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 Lisa Goldstein

For several weeks now, I have been contemplating an epigraph that quoted anthropologist Loren Eiseley:  


"I once saw, on a flowerpot in my own living room, the efforts of a field mouse to build a remembered field. I have lived to see this episode repeated in a thousand guises, and since I have spent a large portion of my life in the shade of a nonexistent tree, I think I am entitled to speak for the field mouse."

It occurs to me that so much of teshuvah, the intensive work of the last two weeks, is about rebuilding a remembered field.  Teshuvah is what allows us to go home to ourselves, even if we have been uprooted, physically or spiritually, during the past year.  It enables us to rediscover our most authentic selves as a foundation in order to live more truly in service of our families, our communities, our world and the Divine. 

And with the strength of that foundation, we now turn to build homes for ourselves in that recreated remembered field - fragile sukkot that remind us that although structures are inherently flimsy and often need to be rebuilt, we can still feel safe and joyous under the starry skies. 

May your New Year be filled with sweet blessings and your Sukkot be joyous and sheltering.  




Lisa Goldstein

Executive Director


Torah Study for the Soul

with Rabbi Jonathan Slater

a Contemplative Perspective from Hasidic Texts

5772:  No'am Elimelekh 


No'am Elimelekh Teaching
No'am Elimelekh Teaching


Join in the expanding circle of rabbis, cantors and teachers who share in the profound and spiritually uplifting world of Torah study with the Institute for Jewish Spirituality.


This year (5772) we will study from No'am Elimelekh,

the teachings of the classical Hasidic master, R. Elimelekh of Lyzhansk.  R. Elimelekh was instrumental in bringing Hasidism to Poland and shaping the image and role of the tzaddik, the Hasidic rebbe. 


Enrich yourself, deepen your experience of Torah study and expand the sources from which you teach by participating in the Institute's Text Study Program.  Join us in mining these sources for useful and powerful teachings, informed by a contemplative, mindfulness based approach.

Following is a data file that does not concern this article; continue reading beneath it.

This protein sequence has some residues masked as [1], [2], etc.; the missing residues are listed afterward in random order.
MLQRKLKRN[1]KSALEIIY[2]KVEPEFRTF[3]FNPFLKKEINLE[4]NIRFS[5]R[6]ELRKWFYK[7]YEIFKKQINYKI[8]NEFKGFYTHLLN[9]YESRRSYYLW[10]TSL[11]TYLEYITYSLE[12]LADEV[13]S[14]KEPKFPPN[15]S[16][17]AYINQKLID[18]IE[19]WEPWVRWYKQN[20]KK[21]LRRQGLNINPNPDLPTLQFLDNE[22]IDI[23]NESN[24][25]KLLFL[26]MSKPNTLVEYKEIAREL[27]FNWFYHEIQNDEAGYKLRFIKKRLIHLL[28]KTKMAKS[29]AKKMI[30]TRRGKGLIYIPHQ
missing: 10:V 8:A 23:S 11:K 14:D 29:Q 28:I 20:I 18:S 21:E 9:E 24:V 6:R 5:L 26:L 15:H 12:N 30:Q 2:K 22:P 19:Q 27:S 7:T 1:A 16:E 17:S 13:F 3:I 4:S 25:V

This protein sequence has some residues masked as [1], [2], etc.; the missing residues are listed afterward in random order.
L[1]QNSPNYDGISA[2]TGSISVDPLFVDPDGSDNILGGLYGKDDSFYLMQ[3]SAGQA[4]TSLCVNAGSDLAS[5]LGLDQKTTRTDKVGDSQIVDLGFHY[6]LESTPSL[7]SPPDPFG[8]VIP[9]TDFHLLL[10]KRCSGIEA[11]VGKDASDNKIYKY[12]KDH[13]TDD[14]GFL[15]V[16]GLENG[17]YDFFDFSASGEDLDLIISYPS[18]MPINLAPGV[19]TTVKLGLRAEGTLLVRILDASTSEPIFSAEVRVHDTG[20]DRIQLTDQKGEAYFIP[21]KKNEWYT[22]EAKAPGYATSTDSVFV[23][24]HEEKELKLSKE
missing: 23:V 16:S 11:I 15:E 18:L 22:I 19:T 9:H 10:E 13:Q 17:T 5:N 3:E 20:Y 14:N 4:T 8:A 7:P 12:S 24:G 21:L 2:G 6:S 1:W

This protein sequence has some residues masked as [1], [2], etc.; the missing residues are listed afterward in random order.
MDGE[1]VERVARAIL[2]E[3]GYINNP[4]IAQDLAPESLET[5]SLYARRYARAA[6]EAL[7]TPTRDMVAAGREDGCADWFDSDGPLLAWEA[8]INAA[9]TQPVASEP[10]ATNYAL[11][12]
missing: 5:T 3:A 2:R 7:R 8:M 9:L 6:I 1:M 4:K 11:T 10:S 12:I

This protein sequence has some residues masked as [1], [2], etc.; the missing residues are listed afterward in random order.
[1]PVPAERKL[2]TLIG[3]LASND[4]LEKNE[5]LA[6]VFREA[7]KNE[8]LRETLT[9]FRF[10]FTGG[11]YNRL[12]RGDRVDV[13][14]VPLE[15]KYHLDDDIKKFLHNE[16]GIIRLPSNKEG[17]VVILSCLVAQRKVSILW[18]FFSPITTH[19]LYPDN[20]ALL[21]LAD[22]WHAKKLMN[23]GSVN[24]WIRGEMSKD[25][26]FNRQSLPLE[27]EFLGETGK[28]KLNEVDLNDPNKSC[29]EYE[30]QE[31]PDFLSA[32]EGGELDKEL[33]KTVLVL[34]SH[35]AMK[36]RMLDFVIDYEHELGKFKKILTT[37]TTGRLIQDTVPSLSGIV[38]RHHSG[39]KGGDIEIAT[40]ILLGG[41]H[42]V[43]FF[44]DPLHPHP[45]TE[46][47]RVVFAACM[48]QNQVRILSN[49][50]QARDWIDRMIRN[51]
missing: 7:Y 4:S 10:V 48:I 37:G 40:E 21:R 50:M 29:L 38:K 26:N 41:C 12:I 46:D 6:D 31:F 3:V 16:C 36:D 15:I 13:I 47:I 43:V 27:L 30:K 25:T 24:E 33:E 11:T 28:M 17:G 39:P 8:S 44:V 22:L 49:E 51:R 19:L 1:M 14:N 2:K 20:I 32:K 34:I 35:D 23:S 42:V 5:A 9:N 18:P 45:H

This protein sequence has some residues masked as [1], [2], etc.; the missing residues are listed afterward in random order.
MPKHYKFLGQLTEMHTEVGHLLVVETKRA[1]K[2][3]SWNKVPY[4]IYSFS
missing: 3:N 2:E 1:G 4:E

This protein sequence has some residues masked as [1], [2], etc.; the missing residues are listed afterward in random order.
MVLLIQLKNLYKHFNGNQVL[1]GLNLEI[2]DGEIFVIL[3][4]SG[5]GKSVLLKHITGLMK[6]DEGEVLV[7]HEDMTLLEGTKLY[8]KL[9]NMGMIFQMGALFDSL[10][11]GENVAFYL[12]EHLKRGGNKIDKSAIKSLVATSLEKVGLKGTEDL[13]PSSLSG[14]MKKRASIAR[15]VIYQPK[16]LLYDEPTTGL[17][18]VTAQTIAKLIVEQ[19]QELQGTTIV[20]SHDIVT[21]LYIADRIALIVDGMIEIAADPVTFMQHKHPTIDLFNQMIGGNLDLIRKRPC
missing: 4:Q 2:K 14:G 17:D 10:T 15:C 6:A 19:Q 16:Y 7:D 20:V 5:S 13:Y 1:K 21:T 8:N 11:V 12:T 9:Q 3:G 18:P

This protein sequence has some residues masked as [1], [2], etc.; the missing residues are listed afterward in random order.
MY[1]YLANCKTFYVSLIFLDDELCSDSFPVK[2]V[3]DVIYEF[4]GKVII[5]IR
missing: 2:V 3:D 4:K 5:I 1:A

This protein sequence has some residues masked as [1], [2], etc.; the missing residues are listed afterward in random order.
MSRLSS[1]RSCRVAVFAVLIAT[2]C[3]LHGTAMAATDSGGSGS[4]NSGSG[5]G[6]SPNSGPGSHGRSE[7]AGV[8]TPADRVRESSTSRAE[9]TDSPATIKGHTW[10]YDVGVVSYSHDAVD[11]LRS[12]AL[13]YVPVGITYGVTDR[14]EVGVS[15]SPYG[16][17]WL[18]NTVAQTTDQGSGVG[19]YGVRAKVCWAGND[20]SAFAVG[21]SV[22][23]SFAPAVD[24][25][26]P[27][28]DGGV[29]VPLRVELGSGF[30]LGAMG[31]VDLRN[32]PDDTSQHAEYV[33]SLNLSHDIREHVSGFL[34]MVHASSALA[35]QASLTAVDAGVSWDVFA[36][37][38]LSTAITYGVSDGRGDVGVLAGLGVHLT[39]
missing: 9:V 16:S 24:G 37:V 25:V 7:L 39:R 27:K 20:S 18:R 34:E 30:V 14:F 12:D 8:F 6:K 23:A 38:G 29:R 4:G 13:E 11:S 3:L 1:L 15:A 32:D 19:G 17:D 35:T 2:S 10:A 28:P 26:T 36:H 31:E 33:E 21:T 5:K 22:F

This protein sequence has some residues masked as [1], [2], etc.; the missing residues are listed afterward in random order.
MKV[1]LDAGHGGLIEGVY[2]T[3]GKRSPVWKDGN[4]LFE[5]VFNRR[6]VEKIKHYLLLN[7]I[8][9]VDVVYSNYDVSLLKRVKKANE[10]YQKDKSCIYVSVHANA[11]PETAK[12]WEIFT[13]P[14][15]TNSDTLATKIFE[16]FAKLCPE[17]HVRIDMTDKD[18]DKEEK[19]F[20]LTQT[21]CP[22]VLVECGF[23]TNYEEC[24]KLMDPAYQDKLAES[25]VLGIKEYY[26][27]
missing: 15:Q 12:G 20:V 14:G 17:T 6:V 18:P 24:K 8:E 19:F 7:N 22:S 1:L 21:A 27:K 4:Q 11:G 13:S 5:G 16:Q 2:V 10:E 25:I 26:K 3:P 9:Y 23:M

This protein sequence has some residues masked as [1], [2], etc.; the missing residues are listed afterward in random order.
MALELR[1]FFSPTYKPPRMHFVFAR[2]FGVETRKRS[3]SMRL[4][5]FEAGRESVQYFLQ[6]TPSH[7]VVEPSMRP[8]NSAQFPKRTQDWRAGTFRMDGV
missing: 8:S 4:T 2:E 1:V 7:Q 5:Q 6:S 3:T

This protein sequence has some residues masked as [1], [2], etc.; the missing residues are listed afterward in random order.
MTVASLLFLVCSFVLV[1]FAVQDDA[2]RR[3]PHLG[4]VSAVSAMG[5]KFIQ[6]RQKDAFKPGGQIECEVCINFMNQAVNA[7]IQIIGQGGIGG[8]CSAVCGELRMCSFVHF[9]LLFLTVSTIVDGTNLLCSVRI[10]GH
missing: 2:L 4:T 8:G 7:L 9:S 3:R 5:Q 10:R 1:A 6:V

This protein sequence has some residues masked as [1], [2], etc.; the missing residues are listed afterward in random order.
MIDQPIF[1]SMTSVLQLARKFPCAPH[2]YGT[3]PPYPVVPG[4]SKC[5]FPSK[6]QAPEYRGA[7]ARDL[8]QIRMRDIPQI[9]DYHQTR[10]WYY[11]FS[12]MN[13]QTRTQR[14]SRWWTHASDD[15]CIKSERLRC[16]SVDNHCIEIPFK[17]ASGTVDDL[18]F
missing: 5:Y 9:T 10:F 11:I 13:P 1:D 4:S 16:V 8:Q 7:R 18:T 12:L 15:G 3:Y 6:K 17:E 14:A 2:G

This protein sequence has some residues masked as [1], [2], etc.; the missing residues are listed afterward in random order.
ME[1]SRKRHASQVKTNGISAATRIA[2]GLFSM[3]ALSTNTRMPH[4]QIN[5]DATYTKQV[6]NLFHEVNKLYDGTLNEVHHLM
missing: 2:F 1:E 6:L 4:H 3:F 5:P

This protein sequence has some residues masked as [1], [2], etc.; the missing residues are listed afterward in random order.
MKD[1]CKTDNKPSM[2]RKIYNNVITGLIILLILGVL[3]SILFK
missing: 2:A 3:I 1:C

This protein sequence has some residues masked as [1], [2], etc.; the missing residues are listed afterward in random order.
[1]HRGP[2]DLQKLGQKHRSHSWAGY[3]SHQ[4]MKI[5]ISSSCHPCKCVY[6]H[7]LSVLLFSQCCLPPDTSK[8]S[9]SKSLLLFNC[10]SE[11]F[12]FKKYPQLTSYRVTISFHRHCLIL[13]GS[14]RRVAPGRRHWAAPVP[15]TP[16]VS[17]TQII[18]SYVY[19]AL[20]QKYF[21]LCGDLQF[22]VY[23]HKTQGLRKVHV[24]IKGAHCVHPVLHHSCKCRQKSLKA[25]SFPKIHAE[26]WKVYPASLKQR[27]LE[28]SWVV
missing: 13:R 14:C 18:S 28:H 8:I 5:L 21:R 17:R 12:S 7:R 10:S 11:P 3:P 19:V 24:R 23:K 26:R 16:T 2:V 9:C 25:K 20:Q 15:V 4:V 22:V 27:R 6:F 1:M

You will receive a weekly e-letter with a text in translation, commentary and suggestions...



January Retreats 
Save the Date

Retreat:  A Silent Retreat: The True Rest of Shabbat 
[Open Registration]
Dates:  January 6-8, 2012
Faculty:  Rabbis Jonathan Slater, Lisa Goldstein; additional staff to be announced.

Retreat:  Rabbis 7 Cohort 
Dates:  January 8-13, 2012
Faculty:  Rabbis Jonathan Slater, Lisa Goldstein, Myriam Klotz, Dan Liben and Jordan Bendat-Appell.

Retreat:  Seeing the Good: Cultivating Loving Perception (Ayin Tova) 
[Open Registration]
Dates:  January 19-22, 2012
Faculty:  Institute staff Rabbis Jordan Bendat-Appell, Rachel Cowan, Lisa Goldstein, Myriam Klotz, and Jonathan Slater; with guest faculty Rabbis Mimi Feigelson and Miriam Margles, with yoga instructor Sandra Razieli.

Retreat:  Hevraya - The Attraction and Danger of Encounters with the Sacred: The Tale of Nadav and Avihu
Dates:  January 22-26, 2012
Faculty:  Dr. Melila Hellner-Eshed (Hebrew University) and Rabbis Sheila Weinberg, Myriam Klotz, Jonathan Slater, Lisa Goldstein, and Marc Margolius.
Upcoming Retreat
Nov 27 - Dec 1, 2011

Retreat: Mindfulness Retreat:  To You, Silence is Praise
Dates:  Nov. 27-Dec1, 2011
Faculty Sylvia Boorstein, Rabbis Sheila Weinberg, Myriam Klotz, and Jeff Roth
Room & Board: Single $700-760, Double $630-690, Triple $560-620 [sliding scale based on ability to pay]
Location:  Garrison Institute, Garrison NY
Register and for more information [click here]

This retreat is coming up soon, if you're planning on joining us, please register soon so we can plan accordingly!

This retreat will integrate the practices of mindfulness and loving kindness meditation for the liberation of the heart and mind and Jewish liturgy, text and tradition.  

The retreat will follow a silent retreat schedule, alternating periods of sitting and movement.  There will be daily yoga.  It will be held in silence except for instruction periods, question and answer opportunities and didactic presentations.  It is open to beginners and experienced participants.

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